Tuesday, March 29, 2011

Moody's Not Crazy Bout JP Morgan's $20 Billion Bridge Loan

Amidst all the cheering and hullabaloo over AT&T's proposed $39 billion bid to acquire Deutsche Telecom, a few sober credit folks over at Moody's would like to point out something in passing. Nothing major really, just the fact that JP Morgan is giving AT&T a $20 billion bridge loan to finance the acquisition. Certainly $20 billion is chump change, but despite the Fed's proclivity for spending trillions on mortgage and treasuries, it still hasn't stooped to buying bridge loans for large Telecom mergers in the event that no buyers turn up to buy the debt. Then again, earthquakes, tsunami's, nuclear reactor meltdowns, middle east unrest, nor the implosion of parts of the EU is going to stop this market from loving debt issued by anybody to finance anything. In any event, it's really great to see AT&T turning itself into an enormous crappy monopoly again. After all, the government is going to need something to break up in a couple of years. As long as the investment bankers keep getting paid, everybody's happy.

Friday, March 18, 2011

Yay Dividends!

After the latest round of stress tests, the Fed has decided to play nice and allow some of the 19 largest US banks to do the fun stuff they used to love to do before they all fell into the big black hole of 2008. Banks have the Fed's permission to pay dividends and buy back stocks again! Yippee!!

Everybody seems to have forgotten just how much $40 stock Citigroup bought right before it went straight to $3. Or Wa Mu. Yes, the same Wa Mu whose former executives (and their no-good, asset-shuffling wives!) are getting sued by the FDIC, used to spend all day paying $45 for its own stock, months before it was seized by the FDIC. These firms spent billions upon billions of capital, capital that would've really come in handy when all their fraudulent mortgage underwriting was finally unveiled, to help boost their stocks so that executives (and their money-sucking gold-digging wives!) could sell stock and collect north of $900 million in comp. The FDIC is looking for $900 million dollars, so you know the wives have run off with way more than that.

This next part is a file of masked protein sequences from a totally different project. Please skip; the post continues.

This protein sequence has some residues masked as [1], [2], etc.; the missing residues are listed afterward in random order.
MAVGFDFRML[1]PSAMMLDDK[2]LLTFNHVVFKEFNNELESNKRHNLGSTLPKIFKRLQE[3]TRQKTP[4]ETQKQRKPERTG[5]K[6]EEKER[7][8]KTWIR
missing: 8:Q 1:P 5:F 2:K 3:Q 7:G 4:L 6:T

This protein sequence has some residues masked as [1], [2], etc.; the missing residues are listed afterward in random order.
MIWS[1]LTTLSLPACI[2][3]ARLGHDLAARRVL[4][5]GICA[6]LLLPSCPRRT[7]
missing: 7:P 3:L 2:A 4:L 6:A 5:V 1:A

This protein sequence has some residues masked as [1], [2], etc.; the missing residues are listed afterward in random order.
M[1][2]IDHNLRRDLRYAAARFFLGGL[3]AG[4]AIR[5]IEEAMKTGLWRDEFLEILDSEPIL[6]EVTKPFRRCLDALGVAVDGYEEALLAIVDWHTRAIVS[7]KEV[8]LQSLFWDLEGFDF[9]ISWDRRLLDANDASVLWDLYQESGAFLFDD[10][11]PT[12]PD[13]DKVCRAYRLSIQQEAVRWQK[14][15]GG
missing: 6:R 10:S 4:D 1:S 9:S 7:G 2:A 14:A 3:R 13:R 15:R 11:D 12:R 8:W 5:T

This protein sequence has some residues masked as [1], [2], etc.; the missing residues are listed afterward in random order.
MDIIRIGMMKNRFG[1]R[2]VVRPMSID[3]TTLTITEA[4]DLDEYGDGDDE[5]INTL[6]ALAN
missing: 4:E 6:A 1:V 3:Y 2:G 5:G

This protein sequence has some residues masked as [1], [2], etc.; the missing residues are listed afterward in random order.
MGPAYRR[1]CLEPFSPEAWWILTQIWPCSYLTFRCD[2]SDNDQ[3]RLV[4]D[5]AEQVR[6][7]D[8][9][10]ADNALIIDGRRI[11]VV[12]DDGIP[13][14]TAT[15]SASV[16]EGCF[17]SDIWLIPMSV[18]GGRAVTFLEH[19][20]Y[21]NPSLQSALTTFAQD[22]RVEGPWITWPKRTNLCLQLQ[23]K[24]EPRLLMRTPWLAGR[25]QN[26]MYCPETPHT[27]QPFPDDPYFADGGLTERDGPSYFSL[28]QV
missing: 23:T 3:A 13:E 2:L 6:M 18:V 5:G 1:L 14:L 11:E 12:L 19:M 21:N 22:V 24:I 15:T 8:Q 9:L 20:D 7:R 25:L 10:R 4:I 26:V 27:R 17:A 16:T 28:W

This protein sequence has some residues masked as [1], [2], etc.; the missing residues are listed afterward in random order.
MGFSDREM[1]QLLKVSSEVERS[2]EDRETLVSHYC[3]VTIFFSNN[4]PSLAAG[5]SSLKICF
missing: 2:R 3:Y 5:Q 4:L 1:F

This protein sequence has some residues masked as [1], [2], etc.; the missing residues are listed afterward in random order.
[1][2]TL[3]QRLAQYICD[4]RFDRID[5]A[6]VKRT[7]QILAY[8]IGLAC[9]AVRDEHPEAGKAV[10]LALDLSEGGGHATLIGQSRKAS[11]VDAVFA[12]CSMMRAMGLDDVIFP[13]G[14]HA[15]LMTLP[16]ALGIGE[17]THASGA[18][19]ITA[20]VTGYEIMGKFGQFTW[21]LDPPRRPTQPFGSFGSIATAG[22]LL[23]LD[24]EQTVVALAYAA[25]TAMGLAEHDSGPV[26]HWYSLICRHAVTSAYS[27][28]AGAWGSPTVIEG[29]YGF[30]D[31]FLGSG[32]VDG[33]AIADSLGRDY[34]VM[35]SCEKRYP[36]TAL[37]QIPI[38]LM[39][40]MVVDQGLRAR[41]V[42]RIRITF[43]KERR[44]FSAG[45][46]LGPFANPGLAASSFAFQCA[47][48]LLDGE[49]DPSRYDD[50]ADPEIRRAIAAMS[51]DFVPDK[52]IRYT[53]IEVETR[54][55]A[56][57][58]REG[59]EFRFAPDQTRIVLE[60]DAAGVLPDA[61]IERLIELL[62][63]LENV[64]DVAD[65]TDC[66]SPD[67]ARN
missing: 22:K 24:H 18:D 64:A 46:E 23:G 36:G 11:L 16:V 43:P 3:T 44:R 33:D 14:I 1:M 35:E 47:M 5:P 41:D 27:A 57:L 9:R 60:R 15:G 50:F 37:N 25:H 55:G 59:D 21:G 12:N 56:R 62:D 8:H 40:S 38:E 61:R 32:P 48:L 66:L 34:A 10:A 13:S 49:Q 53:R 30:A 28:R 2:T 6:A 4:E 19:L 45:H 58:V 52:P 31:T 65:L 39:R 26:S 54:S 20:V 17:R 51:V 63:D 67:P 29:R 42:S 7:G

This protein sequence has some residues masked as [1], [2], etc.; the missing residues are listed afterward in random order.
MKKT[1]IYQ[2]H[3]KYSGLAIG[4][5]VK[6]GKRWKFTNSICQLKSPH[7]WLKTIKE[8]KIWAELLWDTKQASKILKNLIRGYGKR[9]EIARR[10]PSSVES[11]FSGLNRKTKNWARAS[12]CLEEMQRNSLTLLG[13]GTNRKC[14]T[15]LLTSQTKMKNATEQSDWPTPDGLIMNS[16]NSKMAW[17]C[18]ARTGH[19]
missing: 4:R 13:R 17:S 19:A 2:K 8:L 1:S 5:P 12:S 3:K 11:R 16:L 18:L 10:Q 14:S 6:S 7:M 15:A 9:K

See, everybody just has way too much capital sitting around and it's just so wasteful. It's not like we're ever going to need that capital for any reason. Because if you can just go crying to the Treasury and Fed for more capital and cheap financing every time your own balance sheet throws up on itself after looking at its asset, then why would you need any excess capital? We've already rewarded employees, time to get back to our second favorite thing to do, rewarding our shareholders.

So if you're reading the news, and you're wondering why on earth the market is staging a comeback today given all the turmoil in the Middle East, possibility of nuclear armageddon in Japan, and the Fed's determination to continue to ease in the face of recent inflationary data, you have your answer: bank dividends. Whoopdy Doo.

Monday, March 14, 2011

Japanese Tsunami Wrecks Markets

US equities rallied marginally on Friday despite the devastating 8.9 earthquake/tsunami combo that struck Japan. After having the weekend to think it over, and watching the Nikkei plunge 6%, investors have reconsidered. Lately, it seems like equities can seem to talk themselves into rallying no matter what the headlines. It's like they read the news in their sleep and bought stocks out of habit. Hmmm.... Yawn, a natural disaster that cripples one of our largest economies and brings the Japanese to the brink of a nuclear disaster? No biggie. Price of oil is down, that's great for us, keeps inflation in check. Right? Goldilocks economy. Give some money to the Red Cross. Buy more stocks. A couple of nuclear power plant explosions, a few fuel rod fusions later and the news seems, well, maybe not so bullish anymore. Suddenly, things like the announcement of Berkshire Hathaway's intent to buy Lubrizol for $10 billion, which would've sent stocks into a euphoric lather a few weeks ago, seem pretty insignificant when compared to the aftermath of the Japanese tragedy. Is logic and reason returning to the markets?

Thursday, March 10, 2011

China Posts a Trade Deficit

China posted a $7.3 billion trade deficit in February, surprising those who expected them to continue their usual habit of flooding the world with their manufactured goods without reciprocity. Analysts are blaming this anomaly on the Lunar New Year holidays, when apparently even the Chinese get lazy and party too hard to make stuff to export. Better to believe that, of course, then the alternative; that world economic growth might actually be slowing. If this continued, it would be extremely inconvenient for the Fed, who was probably hoping that somebody else would step in to buy a few Treasuries after it is done with QE2. I mean, somebody has to help keep US interest rates in check so our debt fueled recovery won't be crushed by the slightest uptick in rates. If it's not going to be the Chinese, who's it gonna be? Maybe everybody who is puking Spainish government bonds on Moody's downgrade this morning? All of those investors who are surprised, yes SHOCKED, that it's gonna cost Spain more to recapitalize its banks than the government's previous official estimates? They actually needed Moody's to tell them to sell. Anyway, the more havoc elsewhere in the world, the better the US looks in comparison.